| late. The receiver generates a new key pair and gives the public key to the sender shortly before signing. This prevents the sender from preparing a chain of blocks ahead of time by @davidshares

bitcoin

| outpace any competing chains. To modify a past block, an attacker would have to redo the proof-of-work of the block and all blocks after it and then catch up with and surpass @davidshares

| attacker catching up from a given deficit is analogous to a Gambler's Ruin problem. Suppose a gambler with unlimited credit starts at a deficit and plays potentially an infinite @davidshares

| Sequences II: Methods in Communication, Security and Computer Science, pages 329-334, 1993. [5] S. Haber, W.S. Stornetta, "Secure names for bit-strings," In Proceedings of the 4th @davidshares

|0 P=1.0000000 z=1 P=0.2045873 z=2 P=0.0509779 z=3 P=0.0131722 z=4 P=0.0034552 z=5 P=0.0009137 z=6 P=0.0002428 z=7 P=0.0000647 z=8 P=0.0000173 z=9 P=0.0000046 z=10 P=0.0000012 q=0.3 z= @davidshares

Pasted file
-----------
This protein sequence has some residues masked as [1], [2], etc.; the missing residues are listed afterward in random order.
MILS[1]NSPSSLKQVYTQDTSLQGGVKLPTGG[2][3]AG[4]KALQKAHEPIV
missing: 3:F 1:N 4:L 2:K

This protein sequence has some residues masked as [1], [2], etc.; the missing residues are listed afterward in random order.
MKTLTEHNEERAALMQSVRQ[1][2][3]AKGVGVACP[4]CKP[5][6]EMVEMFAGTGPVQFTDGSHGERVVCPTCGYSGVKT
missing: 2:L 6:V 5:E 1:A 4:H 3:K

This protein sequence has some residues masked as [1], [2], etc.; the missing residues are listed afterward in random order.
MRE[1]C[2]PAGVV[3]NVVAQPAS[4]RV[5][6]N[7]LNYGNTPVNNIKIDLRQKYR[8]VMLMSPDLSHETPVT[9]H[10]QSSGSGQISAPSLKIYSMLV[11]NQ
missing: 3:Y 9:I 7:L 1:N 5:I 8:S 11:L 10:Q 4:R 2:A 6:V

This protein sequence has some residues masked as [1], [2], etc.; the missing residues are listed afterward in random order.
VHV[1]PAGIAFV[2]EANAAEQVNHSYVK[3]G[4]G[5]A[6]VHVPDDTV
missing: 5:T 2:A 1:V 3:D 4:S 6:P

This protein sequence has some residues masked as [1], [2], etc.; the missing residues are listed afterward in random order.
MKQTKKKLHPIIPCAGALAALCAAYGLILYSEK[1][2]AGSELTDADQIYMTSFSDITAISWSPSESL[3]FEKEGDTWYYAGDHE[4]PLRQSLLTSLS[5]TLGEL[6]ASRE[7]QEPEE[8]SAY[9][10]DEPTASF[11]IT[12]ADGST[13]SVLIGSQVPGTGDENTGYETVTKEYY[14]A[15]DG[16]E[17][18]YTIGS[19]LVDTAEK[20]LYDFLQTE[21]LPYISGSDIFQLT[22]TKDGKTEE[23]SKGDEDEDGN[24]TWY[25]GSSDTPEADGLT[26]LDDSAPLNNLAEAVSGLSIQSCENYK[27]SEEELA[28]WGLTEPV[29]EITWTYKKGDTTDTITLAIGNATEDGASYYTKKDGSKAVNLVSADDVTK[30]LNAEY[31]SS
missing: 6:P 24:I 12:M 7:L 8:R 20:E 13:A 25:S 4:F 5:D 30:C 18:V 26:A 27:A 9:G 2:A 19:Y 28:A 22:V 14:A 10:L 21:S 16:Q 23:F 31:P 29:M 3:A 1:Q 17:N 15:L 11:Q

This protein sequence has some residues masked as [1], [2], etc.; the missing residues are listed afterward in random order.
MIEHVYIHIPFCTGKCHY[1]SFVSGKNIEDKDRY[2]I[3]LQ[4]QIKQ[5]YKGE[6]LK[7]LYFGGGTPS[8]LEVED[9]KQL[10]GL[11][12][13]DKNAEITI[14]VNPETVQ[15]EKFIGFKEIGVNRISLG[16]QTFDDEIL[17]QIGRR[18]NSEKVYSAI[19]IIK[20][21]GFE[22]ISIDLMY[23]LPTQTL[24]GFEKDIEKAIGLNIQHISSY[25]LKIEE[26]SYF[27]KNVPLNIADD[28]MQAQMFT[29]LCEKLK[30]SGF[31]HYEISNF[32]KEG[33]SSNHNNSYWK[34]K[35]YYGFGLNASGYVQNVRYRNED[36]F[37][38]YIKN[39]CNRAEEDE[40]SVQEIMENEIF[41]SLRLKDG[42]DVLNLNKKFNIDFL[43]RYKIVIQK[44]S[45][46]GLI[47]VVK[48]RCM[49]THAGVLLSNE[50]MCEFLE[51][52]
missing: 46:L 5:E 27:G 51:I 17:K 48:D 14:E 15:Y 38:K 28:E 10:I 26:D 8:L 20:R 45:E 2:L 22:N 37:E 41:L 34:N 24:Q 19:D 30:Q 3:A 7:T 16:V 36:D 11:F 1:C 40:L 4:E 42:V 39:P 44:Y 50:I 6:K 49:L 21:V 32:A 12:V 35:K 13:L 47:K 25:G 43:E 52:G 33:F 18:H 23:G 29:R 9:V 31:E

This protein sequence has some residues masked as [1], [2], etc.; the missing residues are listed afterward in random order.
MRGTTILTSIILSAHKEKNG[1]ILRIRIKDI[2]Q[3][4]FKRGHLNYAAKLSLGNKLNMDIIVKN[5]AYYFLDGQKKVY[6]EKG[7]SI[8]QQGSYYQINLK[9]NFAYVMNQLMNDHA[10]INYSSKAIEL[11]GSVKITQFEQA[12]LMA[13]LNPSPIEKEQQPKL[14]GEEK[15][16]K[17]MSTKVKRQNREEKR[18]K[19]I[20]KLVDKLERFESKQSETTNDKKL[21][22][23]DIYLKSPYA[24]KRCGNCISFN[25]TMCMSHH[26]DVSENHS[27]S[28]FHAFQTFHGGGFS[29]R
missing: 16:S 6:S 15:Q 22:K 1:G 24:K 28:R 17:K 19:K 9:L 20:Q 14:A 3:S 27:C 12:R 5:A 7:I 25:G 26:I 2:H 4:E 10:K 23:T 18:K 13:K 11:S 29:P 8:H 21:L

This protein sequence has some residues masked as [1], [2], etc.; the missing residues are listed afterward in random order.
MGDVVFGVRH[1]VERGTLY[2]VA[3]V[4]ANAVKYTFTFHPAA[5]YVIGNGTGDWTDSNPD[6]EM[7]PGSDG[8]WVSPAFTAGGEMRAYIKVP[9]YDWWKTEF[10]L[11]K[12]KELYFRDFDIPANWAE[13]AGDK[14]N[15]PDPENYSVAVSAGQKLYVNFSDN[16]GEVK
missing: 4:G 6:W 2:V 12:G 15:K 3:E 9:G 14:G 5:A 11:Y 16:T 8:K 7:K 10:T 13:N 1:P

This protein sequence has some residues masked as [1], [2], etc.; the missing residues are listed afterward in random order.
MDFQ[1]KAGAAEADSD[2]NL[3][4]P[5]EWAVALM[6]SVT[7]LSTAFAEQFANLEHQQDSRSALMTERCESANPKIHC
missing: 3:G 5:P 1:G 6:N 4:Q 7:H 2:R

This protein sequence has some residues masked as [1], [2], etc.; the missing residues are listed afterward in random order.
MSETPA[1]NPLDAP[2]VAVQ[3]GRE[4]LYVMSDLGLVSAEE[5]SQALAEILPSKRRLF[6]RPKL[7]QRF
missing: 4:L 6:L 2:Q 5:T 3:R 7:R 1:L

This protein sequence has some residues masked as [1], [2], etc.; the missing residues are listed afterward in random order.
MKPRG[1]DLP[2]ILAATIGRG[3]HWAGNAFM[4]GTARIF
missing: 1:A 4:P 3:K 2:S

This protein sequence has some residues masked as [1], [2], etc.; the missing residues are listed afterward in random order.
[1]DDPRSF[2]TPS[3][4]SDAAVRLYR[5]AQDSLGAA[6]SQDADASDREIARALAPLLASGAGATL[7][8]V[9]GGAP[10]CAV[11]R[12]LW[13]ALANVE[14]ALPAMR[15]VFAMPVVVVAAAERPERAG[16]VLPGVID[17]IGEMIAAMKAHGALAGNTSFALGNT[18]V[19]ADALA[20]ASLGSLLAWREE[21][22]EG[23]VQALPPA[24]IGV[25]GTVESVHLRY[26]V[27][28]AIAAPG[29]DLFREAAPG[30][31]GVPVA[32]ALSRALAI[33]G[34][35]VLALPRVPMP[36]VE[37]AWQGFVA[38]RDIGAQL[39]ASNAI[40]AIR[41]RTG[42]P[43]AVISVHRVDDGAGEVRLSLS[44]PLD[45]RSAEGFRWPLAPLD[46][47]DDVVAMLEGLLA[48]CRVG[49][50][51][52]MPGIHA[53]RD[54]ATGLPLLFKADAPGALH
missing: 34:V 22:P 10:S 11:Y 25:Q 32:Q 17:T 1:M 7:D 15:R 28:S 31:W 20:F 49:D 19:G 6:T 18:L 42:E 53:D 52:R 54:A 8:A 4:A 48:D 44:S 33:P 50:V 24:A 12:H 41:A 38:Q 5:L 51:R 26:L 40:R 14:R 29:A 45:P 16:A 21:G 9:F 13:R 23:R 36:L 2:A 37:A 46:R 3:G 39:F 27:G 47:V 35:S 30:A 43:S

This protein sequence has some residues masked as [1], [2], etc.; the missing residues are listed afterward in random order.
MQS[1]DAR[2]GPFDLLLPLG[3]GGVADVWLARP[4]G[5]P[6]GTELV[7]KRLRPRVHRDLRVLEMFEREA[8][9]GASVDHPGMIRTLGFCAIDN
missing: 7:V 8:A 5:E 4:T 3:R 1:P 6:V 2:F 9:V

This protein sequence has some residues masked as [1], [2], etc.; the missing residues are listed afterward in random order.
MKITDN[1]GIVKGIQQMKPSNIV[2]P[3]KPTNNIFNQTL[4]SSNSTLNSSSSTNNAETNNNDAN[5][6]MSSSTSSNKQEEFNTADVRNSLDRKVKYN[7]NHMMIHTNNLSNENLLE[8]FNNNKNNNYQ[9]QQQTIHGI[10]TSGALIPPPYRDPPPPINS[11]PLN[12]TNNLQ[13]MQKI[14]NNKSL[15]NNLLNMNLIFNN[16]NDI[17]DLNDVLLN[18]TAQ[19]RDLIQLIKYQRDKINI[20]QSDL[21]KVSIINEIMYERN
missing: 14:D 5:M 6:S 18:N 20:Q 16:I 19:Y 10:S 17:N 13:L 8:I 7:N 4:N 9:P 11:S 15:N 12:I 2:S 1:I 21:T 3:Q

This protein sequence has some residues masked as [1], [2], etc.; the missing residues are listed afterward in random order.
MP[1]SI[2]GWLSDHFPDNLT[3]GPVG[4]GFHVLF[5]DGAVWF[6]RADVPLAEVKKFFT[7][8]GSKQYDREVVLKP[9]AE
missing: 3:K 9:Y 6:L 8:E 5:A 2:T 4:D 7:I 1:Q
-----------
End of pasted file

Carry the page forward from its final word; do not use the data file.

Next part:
| 365 = 4.2MB per year. With computer systems typically selling with 2GB of RAM as of 2008, and Moore's Law predicting current growth of 1.2GB per year, storage should not be a problem @davidshares

| multi-input transactions, which necessarily reveal that their inputs were owned by the same owner. The risk is that if the owner of a key is revealed, linking could reveal other @davidshares

| to Adam Back's Hashcash [6], rather than newspaper or Usenet posts. The proof-of-work involves scanning for a value that when hashed, such as with SHA-256, the hash begins with a @davidshares

| every transaction having to go through them, just like a bank. We need a way for the payee to know that the previous owners did not sign any earlier transactions. For our purposes, @davidshares

| of ownership, but is incomplete without a way to prevent double-spending. To solve this, we proposed a peer-to-peer network using proof-of-work to record a public history of @davidshares